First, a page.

Officials at the Department of Veterans Affairs last week said they will get all computers for the Year 2000 problem fixed, but the reliability of commercial products will ultimately determine their success. The VA has written much of the computer code in the systems it uses to manage information o
Officials at the Department of Veterans Affairs last week said they will get all computers for the Year 2000 problem fixed, but the reliability of commercial products will ultimately determine their success.
The VA has written much of the computer code in the systems it uses to manage information on veterans' health care, which gives the agency more insight into what systems are Year 2000-compliant and which ones are not. "That's what has helped us," said Ernesto Castro, the VA's Year 2000 program manager, in an interview with FCW last week.
But the VA is less certain about the Year 2000 compliance of its commercial information technology products, ranging from Microsoft Corp. software to medical devices such as pacemakers, Castro said. VA officials are checking with the manufacturers of medical devices and the software that is used to monitor and program them to learn if the devices and software are Year 2000-compliant, Castro said.
VA began looking for Year 2000 problems in 1996 and have found that about 80 percent of its systems were not Year 2000-compliant. About 60 percent of those noncompliant systems have been repaired and put back into operation, and the department is on track to renovate all its systems by March 1999, Castro said.
The spotlight on the VA's Year 2000 problem has been more intense than it has at some other agencies, because if the Year 2000 problem affects medical equipment, it could result in deaths at VA medical centers, some critics said.
But the agency's plan should minimize the risk of Year 2000 computer failures. Coordination between VA headquarters and medical centers at the local level should ensure that lives are not lost because of computer malfunctions, VA officials said. Processing veterans' benefits payments early— before Dec. 31, 1999— will ensure that veterans get their checks. But reliance on the products of others remains the wild card in the VA's Year 2000 scenario.
"We can control certain things," Castro said. "But when we have to go out and rely on vendors, the vendors are ultimately the ones fixing issues with their products and services."
In a recent statement, Kenneth Kizer, undersecretary for health at VA, said his agency's survey of 1,600 medical equipment manufacturers in the past 10 months has turned up 692 companies that are willing to certify that their products are Year 2000-compliant. He said 32 manufacturers have reported that their devices are not compliant and are no longer supported, and 102 manufacturers said they produce equipment that is not compliant, but that the problem is being fixed. Another 53 companies are still analyzing their equipment for date problems, and 30 percent of companies failed to respond to four queries, Kizer said.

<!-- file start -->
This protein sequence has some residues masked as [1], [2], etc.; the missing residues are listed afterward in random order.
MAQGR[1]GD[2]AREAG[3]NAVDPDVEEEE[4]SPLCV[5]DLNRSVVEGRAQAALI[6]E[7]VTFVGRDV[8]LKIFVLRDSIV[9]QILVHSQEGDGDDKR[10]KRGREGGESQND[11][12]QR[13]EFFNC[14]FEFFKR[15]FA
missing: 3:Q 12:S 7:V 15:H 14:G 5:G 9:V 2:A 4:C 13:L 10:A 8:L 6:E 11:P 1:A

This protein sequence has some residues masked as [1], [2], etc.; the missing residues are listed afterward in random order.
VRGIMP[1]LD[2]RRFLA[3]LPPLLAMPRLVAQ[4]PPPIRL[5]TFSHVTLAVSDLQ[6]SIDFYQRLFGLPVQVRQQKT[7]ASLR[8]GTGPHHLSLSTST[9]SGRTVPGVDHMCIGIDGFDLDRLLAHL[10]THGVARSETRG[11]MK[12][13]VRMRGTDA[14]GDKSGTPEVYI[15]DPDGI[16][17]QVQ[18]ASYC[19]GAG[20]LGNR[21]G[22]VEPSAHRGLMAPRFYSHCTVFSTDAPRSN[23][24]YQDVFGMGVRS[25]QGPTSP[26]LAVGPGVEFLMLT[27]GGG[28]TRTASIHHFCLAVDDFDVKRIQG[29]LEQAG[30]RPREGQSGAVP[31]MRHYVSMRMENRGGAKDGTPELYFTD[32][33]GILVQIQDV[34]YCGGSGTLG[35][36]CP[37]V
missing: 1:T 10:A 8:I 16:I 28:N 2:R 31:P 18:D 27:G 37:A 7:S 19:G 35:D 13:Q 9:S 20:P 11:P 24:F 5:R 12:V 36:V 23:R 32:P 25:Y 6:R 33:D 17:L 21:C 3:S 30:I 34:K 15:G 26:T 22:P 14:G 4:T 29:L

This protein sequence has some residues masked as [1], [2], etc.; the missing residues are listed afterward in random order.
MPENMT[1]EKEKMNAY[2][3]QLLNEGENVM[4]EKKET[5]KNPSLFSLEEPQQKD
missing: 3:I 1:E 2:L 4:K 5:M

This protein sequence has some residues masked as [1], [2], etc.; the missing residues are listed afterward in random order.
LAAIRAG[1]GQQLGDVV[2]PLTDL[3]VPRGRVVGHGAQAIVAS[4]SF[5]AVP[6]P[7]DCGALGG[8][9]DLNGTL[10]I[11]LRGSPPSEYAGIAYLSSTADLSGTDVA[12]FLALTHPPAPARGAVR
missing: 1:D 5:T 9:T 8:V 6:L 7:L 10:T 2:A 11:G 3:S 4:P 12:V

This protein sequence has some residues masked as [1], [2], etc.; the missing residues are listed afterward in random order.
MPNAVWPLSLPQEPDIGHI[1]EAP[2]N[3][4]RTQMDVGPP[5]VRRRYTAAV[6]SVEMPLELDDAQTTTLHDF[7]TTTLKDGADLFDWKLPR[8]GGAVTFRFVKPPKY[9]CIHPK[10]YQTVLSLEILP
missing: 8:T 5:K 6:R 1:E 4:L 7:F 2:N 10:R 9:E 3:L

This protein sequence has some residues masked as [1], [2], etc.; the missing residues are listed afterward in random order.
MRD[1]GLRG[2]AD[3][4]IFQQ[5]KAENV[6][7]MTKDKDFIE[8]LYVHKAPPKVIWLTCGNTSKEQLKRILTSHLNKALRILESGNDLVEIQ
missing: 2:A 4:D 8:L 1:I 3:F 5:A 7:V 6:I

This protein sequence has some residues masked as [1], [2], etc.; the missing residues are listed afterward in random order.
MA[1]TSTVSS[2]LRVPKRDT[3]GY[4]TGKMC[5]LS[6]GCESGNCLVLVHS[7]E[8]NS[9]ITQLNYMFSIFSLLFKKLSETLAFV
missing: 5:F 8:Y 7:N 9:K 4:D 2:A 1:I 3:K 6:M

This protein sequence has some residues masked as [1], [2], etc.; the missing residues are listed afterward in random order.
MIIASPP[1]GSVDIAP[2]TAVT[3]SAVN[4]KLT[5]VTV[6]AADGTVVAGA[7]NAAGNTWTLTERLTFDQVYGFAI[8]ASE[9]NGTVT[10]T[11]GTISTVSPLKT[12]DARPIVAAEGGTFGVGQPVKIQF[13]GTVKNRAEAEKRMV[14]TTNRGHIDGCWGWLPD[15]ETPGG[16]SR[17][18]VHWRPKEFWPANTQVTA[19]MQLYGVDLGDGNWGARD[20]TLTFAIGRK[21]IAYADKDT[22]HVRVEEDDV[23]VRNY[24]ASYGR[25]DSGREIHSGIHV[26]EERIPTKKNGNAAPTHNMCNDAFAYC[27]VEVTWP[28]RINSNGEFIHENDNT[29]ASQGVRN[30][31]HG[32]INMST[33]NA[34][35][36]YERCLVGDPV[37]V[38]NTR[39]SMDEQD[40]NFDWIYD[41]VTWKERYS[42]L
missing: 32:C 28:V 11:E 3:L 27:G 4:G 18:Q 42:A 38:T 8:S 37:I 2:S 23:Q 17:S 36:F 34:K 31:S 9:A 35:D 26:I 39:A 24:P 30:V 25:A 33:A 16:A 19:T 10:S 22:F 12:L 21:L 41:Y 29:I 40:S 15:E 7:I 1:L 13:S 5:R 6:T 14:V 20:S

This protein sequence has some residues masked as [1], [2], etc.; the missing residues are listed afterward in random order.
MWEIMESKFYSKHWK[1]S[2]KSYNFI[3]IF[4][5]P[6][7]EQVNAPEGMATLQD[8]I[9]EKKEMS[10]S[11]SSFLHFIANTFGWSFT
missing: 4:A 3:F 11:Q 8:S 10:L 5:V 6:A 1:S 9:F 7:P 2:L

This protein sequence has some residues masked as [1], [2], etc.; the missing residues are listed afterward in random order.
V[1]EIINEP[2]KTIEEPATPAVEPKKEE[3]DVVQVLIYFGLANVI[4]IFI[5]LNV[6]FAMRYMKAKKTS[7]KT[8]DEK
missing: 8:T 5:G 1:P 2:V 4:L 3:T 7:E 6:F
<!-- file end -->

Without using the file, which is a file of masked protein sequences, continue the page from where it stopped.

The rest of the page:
Castro said that with many medical devices, such as pacemakers, the Year 2000 problem is not an apocalyptic issue because pacemakers run according to an electronic clock, not an electronic calendar that would be susceptible to the Year 2000 date problem.
However, for some medical devices the VA uses, the Year 2000 problem may be a serious issue. One maker of an automatic radiation dosage device has advised the department not to use its machines after Dec. 31, 1999.
But reliance on more mainstream commercial off-the-shelf software products, which are used for managing the information the VA has on veterans and on its internal operations, poses the biggest Year 2000 challenge, Castro said.
With some vendors whose products VA uses, finding out the extent to which the Year 2000 problem affects their products is not too difficult. For example, Microsoft's World Wide Web site offers an extensive rundown of its products and their level of Year 2000 compliance.
Scott Bounds, architectural engineer for the federal arm of Microsoft, said his company has used its site and sales representatives to let customers know which Microsoft products are compliant, which ones are not and how Microsoft products can be made compliant.
But not all vendors are sure of how compliant their products are— not even Microsoft, Castro said. As of this month, for example, Microsoft is still testing products that include its Excel 5 spreadsheet software, Bounds said. According to Microsoft's Web site, Year 2000 testing for Version 7 of Access Database Developer's Toolkit is on-
going, as is testing for BackOffice Server for Windows NT 4.0.
"What we're worried about is third-party [products]. [Vendors] have to tell us they're compliant," Castro said.
Delores Moorehead, special assistant for information management and technology at the Senate Committee on Veterans' Affairs, said Year 2000 glitches could still affect the VA if the power grid that supports VA hospitals fails, rendering electrical medical equipment useless.
The VA, therefore, still must work on its plans for providing services in the wake of a Year 2000 catastrophe beyond the department's control, Moorehead said.
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